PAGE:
Red Meat Intake Could Lead to Kidney Failure
Alternative sources of protein such as soy and legumes could protect against kidney failure.
A recent study showed an association between red meat consumption and an increased risk of kidney failure.
Researchers conversely discovered that soy and legumes had a slightly protective effect against kidney disease. The current guidelines to prevent chronic kidney disease (CKD) from progressing into end-stage renal disease (ESRD) suggest restricting dietary protein, even though there is a lack of evidence that restrictions can slow kidney function decline, according to a study published by the Journal of the American Society of Nephrology.
Researchers gathered data from the Singapore Chinese Health Study, which included 63,257 patients. Approximately 97% of the patients’ red meat consumption was pork.
Other sources of protein included poultry, fish, shellfish, eggs, dairy, soy, and legumes. They discovered that red meat intake was strongly associated with an increased risk of ESRD, according to the study.
Participants with the highest amount of red meat intake had a 40% increased risk of developing ESRD compared with participants who had the lowest intake. Researchers did not discover an association between any other protein sources, except soy and legumes, which had a slightly protective effect.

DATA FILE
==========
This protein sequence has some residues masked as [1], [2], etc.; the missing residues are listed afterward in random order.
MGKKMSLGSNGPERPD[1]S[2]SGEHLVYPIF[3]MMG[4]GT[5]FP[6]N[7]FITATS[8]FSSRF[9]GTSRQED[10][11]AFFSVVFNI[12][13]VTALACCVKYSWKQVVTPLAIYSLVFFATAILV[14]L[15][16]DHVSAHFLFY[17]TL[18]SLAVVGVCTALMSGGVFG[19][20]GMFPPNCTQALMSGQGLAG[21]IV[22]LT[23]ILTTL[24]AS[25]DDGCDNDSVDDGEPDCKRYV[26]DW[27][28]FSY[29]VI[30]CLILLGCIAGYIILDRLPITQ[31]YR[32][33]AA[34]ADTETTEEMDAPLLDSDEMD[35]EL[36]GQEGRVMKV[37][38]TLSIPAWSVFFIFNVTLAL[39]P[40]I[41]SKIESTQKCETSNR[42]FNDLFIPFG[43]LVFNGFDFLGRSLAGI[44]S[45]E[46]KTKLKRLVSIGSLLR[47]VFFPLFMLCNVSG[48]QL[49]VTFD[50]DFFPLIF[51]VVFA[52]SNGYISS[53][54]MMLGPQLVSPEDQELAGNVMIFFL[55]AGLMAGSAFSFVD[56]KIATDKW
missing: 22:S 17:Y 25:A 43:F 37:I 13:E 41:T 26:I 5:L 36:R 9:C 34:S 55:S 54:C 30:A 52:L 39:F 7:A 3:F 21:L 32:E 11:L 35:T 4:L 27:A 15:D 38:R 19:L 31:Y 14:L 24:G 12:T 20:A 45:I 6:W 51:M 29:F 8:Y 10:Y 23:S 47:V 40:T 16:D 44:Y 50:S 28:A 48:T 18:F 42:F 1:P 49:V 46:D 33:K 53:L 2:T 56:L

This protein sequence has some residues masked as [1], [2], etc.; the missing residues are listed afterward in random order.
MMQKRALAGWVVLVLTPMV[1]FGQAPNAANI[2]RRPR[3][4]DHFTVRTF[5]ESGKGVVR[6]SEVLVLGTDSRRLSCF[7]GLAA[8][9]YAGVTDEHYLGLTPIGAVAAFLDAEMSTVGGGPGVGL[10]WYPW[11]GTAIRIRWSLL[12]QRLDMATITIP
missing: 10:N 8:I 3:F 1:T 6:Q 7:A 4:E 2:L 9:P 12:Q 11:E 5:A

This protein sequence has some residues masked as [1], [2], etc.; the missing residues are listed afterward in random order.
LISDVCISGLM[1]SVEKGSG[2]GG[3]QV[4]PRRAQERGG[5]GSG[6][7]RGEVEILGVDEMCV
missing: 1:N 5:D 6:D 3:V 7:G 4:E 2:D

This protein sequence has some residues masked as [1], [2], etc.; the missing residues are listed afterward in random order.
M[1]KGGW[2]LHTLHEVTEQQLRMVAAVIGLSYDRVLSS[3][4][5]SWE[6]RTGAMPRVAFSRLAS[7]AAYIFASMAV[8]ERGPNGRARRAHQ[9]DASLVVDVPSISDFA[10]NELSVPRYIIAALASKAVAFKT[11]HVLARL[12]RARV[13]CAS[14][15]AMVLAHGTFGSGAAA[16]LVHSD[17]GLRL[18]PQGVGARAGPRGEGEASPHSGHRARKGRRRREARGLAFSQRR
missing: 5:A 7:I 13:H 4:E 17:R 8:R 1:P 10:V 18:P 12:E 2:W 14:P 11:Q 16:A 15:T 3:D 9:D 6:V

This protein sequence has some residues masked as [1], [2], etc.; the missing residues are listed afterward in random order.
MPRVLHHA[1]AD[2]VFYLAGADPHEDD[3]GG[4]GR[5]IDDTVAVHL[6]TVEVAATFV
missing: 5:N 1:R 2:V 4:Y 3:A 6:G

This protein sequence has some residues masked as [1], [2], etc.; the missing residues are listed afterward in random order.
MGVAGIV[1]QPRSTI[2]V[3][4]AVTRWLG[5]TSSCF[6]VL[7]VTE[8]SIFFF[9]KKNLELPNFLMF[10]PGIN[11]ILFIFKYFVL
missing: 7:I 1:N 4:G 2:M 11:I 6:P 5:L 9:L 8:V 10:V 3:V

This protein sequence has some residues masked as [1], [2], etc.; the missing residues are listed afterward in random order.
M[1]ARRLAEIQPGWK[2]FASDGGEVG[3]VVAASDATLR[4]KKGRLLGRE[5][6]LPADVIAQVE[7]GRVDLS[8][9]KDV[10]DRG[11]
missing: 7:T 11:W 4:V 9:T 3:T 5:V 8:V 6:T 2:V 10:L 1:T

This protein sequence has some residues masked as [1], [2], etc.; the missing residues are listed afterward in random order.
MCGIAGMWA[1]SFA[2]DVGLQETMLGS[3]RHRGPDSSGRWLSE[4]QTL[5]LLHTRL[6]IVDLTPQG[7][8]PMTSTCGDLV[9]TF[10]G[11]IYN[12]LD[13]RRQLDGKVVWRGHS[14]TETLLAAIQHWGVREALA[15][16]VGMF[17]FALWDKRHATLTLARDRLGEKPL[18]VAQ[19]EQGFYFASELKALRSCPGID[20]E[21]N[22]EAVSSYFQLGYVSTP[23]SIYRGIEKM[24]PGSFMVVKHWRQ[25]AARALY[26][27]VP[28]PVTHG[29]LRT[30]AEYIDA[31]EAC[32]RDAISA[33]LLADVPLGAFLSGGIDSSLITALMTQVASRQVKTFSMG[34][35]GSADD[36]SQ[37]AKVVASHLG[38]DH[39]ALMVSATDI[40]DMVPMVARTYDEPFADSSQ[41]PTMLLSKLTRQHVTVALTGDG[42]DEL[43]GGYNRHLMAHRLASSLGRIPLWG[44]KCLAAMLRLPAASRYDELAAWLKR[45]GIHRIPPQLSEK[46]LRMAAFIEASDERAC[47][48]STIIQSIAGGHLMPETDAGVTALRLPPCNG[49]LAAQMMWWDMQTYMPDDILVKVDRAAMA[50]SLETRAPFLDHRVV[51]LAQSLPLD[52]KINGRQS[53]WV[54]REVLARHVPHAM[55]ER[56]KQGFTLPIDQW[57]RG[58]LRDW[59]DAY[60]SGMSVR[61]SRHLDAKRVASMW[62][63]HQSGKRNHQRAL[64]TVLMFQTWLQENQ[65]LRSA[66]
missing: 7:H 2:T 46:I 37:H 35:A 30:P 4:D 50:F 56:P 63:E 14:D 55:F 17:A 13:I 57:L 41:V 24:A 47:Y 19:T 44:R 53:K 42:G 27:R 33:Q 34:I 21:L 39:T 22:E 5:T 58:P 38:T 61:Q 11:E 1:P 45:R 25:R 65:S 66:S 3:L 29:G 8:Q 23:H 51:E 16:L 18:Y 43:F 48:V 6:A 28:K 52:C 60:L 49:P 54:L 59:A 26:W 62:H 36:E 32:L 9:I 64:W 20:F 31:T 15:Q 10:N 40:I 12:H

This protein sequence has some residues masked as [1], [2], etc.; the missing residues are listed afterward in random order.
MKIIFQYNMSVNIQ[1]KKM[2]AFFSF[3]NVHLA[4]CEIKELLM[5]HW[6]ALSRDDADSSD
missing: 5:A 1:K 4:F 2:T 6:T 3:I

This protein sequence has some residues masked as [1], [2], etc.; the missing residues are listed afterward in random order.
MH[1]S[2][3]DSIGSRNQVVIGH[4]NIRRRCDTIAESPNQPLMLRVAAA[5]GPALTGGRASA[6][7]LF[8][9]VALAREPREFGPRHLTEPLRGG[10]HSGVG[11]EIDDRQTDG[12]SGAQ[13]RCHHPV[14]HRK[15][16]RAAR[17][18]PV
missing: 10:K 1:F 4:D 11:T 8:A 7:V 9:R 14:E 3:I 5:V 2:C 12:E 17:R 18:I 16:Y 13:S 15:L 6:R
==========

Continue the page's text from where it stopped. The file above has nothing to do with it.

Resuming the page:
It was found that replacing 1 serving of red meat with an alternative protein source reduced the risk of developing ESRD up to 62%.
“We embarked on our study to see what advice should be given to CKD patients or to the general population worried about their kidney health regarding types or sources of protein intake,” concluded researcher Woon-Puay Koh, MBBS, PhD. “Our findings suggest that these individuals can still maintain protein intake but consider switching to plant-based sources; however, if they still choose to eat meat, fish/shellfish and poultry are better alternatives to red meat.”